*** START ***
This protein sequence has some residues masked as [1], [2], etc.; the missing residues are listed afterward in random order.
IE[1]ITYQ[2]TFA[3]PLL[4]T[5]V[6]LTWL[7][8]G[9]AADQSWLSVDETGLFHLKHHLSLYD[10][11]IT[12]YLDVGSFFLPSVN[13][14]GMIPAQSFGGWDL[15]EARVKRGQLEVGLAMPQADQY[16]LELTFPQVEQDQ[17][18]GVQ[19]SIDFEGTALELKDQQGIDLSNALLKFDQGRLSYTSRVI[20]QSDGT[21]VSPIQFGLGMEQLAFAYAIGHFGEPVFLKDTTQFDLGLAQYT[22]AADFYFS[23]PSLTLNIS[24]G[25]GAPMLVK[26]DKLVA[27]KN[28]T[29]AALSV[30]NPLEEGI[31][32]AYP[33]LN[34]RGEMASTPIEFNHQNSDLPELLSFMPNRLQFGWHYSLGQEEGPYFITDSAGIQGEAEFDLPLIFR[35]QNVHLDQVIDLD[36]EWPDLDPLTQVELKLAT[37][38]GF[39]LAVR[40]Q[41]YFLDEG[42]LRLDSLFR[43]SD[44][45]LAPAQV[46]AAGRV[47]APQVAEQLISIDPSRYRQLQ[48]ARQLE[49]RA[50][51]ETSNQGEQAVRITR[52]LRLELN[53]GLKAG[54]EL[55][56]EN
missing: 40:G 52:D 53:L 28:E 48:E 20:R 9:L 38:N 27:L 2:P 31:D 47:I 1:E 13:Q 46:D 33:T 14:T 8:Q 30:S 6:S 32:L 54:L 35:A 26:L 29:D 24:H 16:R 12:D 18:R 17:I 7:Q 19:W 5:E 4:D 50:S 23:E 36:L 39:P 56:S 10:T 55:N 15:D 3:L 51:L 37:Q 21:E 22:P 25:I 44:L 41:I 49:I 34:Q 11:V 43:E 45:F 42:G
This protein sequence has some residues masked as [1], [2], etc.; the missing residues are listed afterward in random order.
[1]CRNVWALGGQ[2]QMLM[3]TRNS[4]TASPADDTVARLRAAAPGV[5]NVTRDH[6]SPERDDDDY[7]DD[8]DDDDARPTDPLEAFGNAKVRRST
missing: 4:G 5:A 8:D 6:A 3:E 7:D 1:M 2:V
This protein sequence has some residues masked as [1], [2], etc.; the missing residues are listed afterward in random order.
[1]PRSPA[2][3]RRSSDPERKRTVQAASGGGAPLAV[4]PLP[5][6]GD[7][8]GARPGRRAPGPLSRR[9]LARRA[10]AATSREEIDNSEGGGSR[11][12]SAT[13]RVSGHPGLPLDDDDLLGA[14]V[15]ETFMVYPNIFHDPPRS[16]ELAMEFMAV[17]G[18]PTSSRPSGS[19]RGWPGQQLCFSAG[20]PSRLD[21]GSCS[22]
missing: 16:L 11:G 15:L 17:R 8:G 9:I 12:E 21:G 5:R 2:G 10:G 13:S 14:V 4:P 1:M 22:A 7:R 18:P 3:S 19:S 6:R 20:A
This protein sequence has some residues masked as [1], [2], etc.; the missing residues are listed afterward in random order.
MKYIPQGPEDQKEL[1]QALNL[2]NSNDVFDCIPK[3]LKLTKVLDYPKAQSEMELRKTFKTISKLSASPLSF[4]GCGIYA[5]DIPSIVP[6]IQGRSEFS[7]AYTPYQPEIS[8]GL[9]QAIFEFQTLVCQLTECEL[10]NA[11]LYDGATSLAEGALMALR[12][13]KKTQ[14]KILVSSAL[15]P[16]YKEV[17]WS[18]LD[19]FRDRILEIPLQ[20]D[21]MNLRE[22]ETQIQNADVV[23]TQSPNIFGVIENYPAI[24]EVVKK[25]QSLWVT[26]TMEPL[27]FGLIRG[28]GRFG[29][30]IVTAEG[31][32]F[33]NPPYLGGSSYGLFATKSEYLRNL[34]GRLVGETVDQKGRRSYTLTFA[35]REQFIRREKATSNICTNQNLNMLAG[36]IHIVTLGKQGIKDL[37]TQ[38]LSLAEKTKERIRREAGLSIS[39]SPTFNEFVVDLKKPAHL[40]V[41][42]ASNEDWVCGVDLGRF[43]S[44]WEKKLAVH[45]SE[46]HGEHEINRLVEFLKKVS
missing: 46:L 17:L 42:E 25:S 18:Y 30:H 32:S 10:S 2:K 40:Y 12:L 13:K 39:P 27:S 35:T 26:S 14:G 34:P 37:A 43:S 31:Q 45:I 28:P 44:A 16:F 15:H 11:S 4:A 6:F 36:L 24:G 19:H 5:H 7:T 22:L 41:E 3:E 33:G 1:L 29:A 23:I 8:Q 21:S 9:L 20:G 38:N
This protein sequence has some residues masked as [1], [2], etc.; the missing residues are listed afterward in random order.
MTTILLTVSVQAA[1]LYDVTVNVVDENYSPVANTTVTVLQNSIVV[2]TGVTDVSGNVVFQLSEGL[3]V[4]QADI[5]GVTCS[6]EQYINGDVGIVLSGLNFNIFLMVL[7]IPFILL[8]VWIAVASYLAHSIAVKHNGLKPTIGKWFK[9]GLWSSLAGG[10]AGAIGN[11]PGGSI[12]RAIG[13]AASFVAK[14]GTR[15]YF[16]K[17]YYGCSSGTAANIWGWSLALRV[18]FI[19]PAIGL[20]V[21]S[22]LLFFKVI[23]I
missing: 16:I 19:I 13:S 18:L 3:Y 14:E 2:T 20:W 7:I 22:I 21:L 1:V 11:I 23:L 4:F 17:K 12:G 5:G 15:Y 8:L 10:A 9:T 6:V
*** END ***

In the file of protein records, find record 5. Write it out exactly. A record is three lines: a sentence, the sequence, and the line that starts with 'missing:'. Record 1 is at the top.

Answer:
This protein sequence has some residues masked as [1], [2], etc.; the missing residues are listed afterward in random order.
MTTILLTVSVQAA[1]LYDVTVNVVDENYSPVANTTVTVLQNSIVV[2]TGVTDVSGNVVFQLSEGL[3]V[4]QADI[5]GVTCS[6]EQYINGDVGIVLSGLNFNIFLMVL[7]IPFILL[8]VWIAVASYLAHSIAVKHNGLKPTIGKWFK[9]GLWSSLAGG[10]AGAIGN[11]PGGSI[12]RAIG[13]AASFVAK[14]GTR[15]YF[16]K[17]YYGCSSGTAANIWGWSLALRV[18]FI[19]PAIGL[20]V[21]S[22]LLFFKVI[23]I
missing: 16:I 19:I 13:S 18:L 3:Y 14:E 2:T 20:W 7:I 22:I 21:L 1:V 11:I 23:L 4:F 17:K 12:G 5:G 15:Y 8:L 10:A 9:T 6:V